When looking instead at the direct threat in the west, outside directed networks continue to pose a threat with individuals and groups periodically disrupted with connections to Pakistan. But intelligence capacity (and electronic intercepts) has reached such a point that these networks are disrupted before they are able to move towards any operational capacity. Instead, we have seen the larger danger emanate from unaffiliated networks and individuals that self-radicalize and self-activate, loosely following what they believe to be the al Qaeda playbook. Often this is something that they have found in reading from the Internet or in the form of American-Yemeni preacher Anwar al Awlaki’s preaching or writing.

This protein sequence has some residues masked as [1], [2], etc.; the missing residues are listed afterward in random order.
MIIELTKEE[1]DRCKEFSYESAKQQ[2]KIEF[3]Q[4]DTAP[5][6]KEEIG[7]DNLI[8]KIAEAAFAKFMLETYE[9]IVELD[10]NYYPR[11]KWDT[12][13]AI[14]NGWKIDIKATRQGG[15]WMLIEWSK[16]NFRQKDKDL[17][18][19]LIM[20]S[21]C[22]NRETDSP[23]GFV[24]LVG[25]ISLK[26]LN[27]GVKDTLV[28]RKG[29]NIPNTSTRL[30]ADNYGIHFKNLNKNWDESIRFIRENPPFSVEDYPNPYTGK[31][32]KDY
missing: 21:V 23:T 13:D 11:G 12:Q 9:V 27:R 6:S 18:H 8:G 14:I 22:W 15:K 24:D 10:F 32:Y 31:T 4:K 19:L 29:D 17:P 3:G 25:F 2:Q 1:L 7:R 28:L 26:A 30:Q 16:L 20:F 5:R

The result has been while we continue to see a steady stream of threats emanating from abroad, these have declined in number and quality. A certain volume of young men and women choose to go and join radical networks abroad, but few end up returning home (and often they are on security services radars). Heightened vigilance has also made it hard for external networks to penetrate the west, but nevertheless some are able to get through though so far they have been caught prior to being able to do anything. Instead, when terrorist plots or attacks are perpetrated, they tend to be from groups or individuals who are almost completely homegrown and auto-didactic in nature. For example, the loner Islamist plotters Arid Uka of Germany who shot two American servicemen as they waited to be taken to a flight in Frankfurt or Roshonara Choudhry who tried to stab a Member of Parliament Stephen Timms for his support of the Iraq war. Both were clearly inspired by ideas that could be described as spawned from al Qaeda, but neither was being directed by anyone in or near the organization. Similarly, the nine men convicted for a series of offenses in the United Kingdom early this year including attempting to leave an explosive device in the London Stock Exchange were not connected to al Qaeda, though they were involved in radical groups in the UK and had made moves towards establishing a terrorist training camp in Pakistan.